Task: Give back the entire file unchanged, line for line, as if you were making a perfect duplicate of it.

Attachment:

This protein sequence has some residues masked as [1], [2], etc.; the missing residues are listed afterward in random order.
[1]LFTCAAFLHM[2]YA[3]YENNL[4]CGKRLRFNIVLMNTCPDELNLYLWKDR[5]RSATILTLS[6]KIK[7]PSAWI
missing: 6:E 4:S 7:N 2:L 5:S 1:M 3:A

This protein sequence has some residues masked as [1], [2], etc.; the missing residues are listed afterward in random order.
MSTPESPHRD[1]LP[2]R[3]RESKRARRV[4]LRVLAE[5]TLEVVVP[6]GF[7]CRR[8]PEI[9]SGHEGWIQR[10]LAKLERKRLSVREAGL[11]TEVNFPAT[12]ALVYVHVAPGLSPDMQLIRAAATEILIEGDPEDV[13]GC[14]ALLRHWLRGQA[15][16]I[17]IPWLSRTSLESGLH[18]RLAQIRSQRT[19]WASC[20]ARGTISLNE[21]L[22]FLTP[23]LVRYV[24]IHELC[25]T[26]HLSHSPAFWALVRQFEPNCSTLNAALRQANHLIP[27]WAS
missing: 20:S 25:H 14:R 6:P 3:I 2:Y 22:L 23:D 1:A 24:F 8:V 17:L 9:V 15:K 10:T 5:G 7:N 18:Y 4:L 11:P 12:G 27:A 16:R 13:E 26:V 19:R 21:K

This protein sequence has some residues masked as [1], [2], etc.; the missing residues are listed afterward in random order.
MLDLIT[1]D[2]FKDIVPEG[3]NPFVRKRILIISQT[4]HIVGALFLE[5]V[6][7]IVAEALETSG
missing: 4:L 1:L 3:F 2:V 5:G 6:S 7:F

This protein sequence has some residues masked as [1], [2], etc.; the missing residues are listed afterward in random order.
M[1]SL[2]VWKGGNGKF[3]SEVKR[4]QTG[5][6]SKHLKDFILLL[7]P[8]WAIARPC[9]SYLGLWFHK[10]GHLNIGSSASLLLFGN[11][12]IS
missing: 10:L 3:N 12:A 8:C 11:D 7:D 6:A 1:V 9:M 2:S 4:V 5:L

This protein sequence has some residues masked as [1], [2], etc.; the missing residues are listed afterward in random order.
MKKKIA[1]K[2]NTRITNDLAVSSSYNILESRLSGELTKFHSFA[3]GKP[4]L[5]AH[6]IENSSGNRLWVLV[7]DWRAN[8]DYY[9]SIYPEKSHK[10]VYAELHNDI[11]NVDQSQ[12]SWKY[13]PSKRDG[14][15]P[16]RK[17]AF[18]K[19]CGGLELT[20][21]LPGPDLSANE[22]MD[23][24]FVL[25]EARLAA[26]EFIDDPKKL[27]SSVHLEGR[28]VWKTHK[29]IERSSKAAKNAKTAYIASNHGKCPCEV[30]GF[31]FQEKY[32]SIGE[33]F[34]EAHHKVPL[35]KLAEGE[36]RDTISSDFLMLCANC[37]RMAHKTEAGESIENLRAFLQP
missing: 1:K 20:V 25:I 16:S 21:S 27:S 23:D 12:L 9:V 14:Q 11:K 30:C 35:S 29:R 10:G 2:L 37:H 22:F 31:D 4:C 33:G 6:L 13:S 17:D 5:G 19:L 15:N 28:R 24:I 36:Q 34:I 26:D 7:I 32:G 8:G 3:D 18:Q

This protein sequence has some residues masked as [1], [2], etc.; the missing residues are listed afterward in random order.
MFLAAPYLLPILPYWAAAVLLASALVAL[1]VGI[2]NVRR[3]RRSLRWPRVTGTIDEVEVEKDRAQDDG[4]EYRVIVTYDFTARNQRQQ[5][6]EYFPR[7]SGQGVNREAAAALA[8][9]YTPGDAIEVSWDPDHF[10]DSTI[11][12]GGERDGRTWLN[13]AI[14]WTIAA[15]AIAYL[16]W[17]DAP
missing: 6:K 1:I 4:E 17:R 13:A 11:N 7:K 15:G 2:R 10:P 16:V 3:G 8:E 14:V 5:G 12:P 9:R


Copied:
This protein sequence has some residues masked as [1], [2], etc.; the missing residues are listed afterward in random order.
[1]LFTCAAFLHM[2]YA[3]YENNL[4]CGKRLRFNIVLMNTCPDELNLYLWKDR[5]RSATILTLS[6]KIK[7]PSAWI
missing: 6:E 4:S 7:N 2:L 5:S 1:M 3:A

This protein sequence has some residues masked as [1], [2], etc.; the missing residues are listed afterward in random order.
MSTPESPHRD[1]LP[2]R[3]RESKRARRV[4]LRVLAE[5]TLEVVVP[6]GF[7]CRR[8]PEI[9]SGHEGWIQR[10]LAKLERKRLSVREAGL[11]TEVNFPAT[12]ALVYVHVAPGLSPDMQLIRAAATEILIEGDPEDV[13]GC[14]ALLRHWLRGQA[15][16]I[17]IPWLSRTSLESGLH[18]RLAQIRSQRT[19]WASC[20]ARGTISLNE[21]L[22]FLTP[23]LVRYV[24]IHELC[25]T[26]HLSHSPAFWALVRQFEPNCSTLNAALRQANHLIP[27]WAS
missing: 20:S 25:H 14:R 6:P 3:I 2:Y 22:L 23:D 1:A 24:F 8:V 17:L 9:V 15:K 10:T 5:G 7:N 18:Y 4:L 11:P 12:G 27:A 16:R 13:E 26:V 19:R 21:K

This protein sequence has some residues masked as [1], [2], etc.; the missing residues are listed afterward in random order.
MLDLIT[1]D[2]FKDIVPEG[3]NPFVRKRILIISQT[4]HIVGALFLE[5]V[6][7]IVAEALETSG
missing: 4:L 1:L 3:F 2:V 5:G 6:S 7:F

This protein sequence has some residues masked as [1], [2], etc.; the missing residues are listed afterward in random order.
M[1]SL[2]VWKGGNGKF[3]SEVKR[4]QTG[5][6]SKHLKDFILLL[7]P[8]WAIARPC[9]SYLGLWFHK[10]GHLNIGSSASLLLFGN[11][12]IS
missing: 10:L 3:N 12:A 8:C 11:D 7:D 6:A 1:V 9:M 2:S 4:V 5:L

This protein sequence has some residues masked as [1], [2], etc.; the missing residues are listed afterward in random order.
MKKKIA[1]K[2]NTRITNDLAVSSSYNILESRLSGELTKFHSFA[3]GKP[4]L[5]AH[6]IENSSGNRLWVLV[7]DWRAN[8]DYY[9]SIYPEKSHK[10]VYAELHNDI[11]NVDQSQ[12]SWKY[13]PSKRDG[14][15]P[16]RK[17]AF[18]K[19]CGGLELT[20][21]LPGPDLSANE[22]MD[23][24]FVL[25]EARLAA[26]EFIDDPKKL[27]SSVHLEGR[28]VWKTHK[29]IERSSKAAKNAKTAYIASNHGKCPCEV[30]GF[31]FQEKY[32]SIGE[33]F[34]EAHHKVPL[35]KLAEGE[36]RDTISSDFLMLCANC[37]RMAHKTEAGESIENLRAFLQP
missing: 1:K 20:V 25:I 16:S 21:S 27:S 23:D 12:L 9:V 14:Q 11:K 30:C 35:S 29:R 10:G 2:L 37:H 22:F 31:D 4:C 33:G 6:L 13:S 17:D 5:G 19:L 15:N 28:R 24:I 36:Q 34:I 26:D 7:I 32:G 8:G 3:D 18:Q

This protein sequence has some residues masked as [1], [2], etc.; the missing residues are listed afterward in random order.
MFLAAPYLLPILPYWAAAVLLASALVAL[1]VGI[2]NVRR[3]RRSLRWPRVTGTIDEVEVEKDRAQDDG[4]EYRVIVTYDFTARNQRQQ[5][6]EYFPR[7]SGQGVNREAAAALA[8][9]YTPGDAIEVSWDPDHF[10]DSTI[11][12]GGERDGRTWLN[13]AI[14]WTIAA[15]AIAYL[16]W[17]DAP
missing: 6:K 1:I 4:E 17:R 13:A 11:N 7:K 15:G 2:R 10:P 16:V 3:G 8:E 14:V 5:G 12:P 9:R